I'm going to be perfectly honest - it took me a very long time to really learn how to boof. It took years of penciling, pitoning, hole-surfing, and general frustration, before I gradually found enlightenment on the path towards boofmaster status. Perfection is always out of reach. That keeps us young, and keeps us tenacious and honest. I've come a long way, and though I feel I truly understand the boof on an experiential level, trying to figure out how to share my understanding in an absorbable medium for others has proven challenging.
As a teacher explaining any technique, it's important to first understand the basic concept of what use it serves, and to be able to pare it down and simplify it, and present it in a few clear, concise, key points. This is fairly reasonable for many paddling techniques, and though I do indeed hope that there is a way to make boofing so simple as to be clarified through a short step by step process, I frankly believe that it's too complicated a subject to confine to such simple terms. I've always had a hard time processing the typical explanations given for how the boof works, which often have broken the technique down to 1) reaching over the lip of a drop, 2) implementation of some kind of ab crunch/hip thrust and 3) bringing your weight forward/leaning forward/recovery, etc. I've also seen lots of folks out on the river who appear to be trying these same general steps, often with seemingly little success/improvement. I personally learned the most from just watching high-end paddlers do their thing, from early in my days of pushing the rewind button on the VCR to scrolling back the bar on youtube on the latest online videos, to having the luck to paddle with the world's best kayakers. And what I see in the playful movement and geometries that these paddlers create with their boats hardly emulates the instructions I've heard on the topic of how to boof.
So is there some secret new way of boofing that just emerged from the depths at some point in the recent past that I've been informed of? Not necessarily. Technique doesn't progress with the flip of a switch. It evolves, somewhat seamlessly, but also in punctuated bursts of advancement. The cutting edge in paddling ability is an emergent line, defined and bent by the explorers and perfectionists that inhabit the fringe of all directions of the sport. Whether searching for downtime in a fiberglass wing, maximizing the pop of a blunt on a glassy shoulder, or finding a perfect mindful eternity within 70 vertical feet of freefall, we're all working towards not just understanding, but because paddling is an actively participatory pursuit, matching our energies as boat riders with the energy of the water. Not only do we fill the voids of knowledge and ability through diligence and the help of others, but we come to find that there are after all, so many more facets of our movement with water that need further exploration. All horizons melt away if you chase them long enough.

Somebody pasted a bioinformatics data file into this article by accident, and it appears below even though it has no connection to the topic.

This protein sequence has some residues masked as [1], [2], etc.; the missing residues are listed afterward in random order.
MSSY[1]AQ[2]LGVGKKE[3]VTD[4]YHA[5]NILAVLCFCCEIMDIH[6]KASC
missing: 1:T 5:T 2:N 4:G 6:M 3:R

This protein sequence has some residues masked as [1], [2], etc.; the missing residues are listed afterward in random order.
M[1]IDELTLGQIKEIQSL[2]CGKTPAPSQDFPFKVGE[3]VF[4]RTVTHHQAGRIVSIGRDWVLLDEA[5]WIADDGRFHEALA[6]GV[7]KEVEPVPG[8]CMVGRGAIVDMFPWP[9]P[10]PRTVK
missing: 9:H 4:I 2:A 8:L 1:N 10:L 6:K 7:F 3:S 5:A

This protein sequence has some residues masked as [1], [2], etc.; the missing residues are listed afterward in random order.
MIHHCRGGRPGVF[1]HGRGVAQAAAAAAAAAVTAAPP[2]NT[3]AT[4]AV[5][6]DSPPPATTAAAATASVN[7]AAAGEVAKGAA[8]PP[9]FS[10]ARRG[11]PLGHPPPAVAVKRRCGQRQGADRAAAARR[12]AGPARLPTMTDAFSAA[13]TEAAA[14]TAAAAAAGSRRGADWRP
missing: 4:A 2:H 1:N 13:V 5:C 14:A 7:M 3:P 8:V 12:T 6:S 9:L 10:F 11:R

So it's no surprise that the boof is not what it appeared to be 20 years ago. And unlike more static, chunky shifts in operability like which version of iOS you're running on your phone, the evolution of boof technique has been very gradual and piecemeal. I'm not going to try to define boof 2.0, but I do wish to describe the leading edge of the concept as I know it today. There are no doubt many paddlers who understand it more than I do, but I see a divergence, a gap, between the pushers, and the everyday boater with respect to the understanding of, and the ability to execute any boof the river requires. It's my humble opinion that to fill this gap, we need to move to a new and more holistic understanding of the boof. If I can set the stage well enough, and build it from the ground up, I think that it's possible that the beautiful, advanced boofing techniques that we see the sport's best athletes using can truly be appreciated and implemented by any weekend warrior.
I still remember how it felt when I started to understand the boof in a more complete way, and for anyone in search of technical mastery, truly hard whitewater, or full development as a paddler, it's extremely integral to the whole paddling process. Given the lack of public discussion on the topic, I think that the conversation needs to begin. Stay tuned to this blog for the first in several installations where we will slowly start to decode the boof.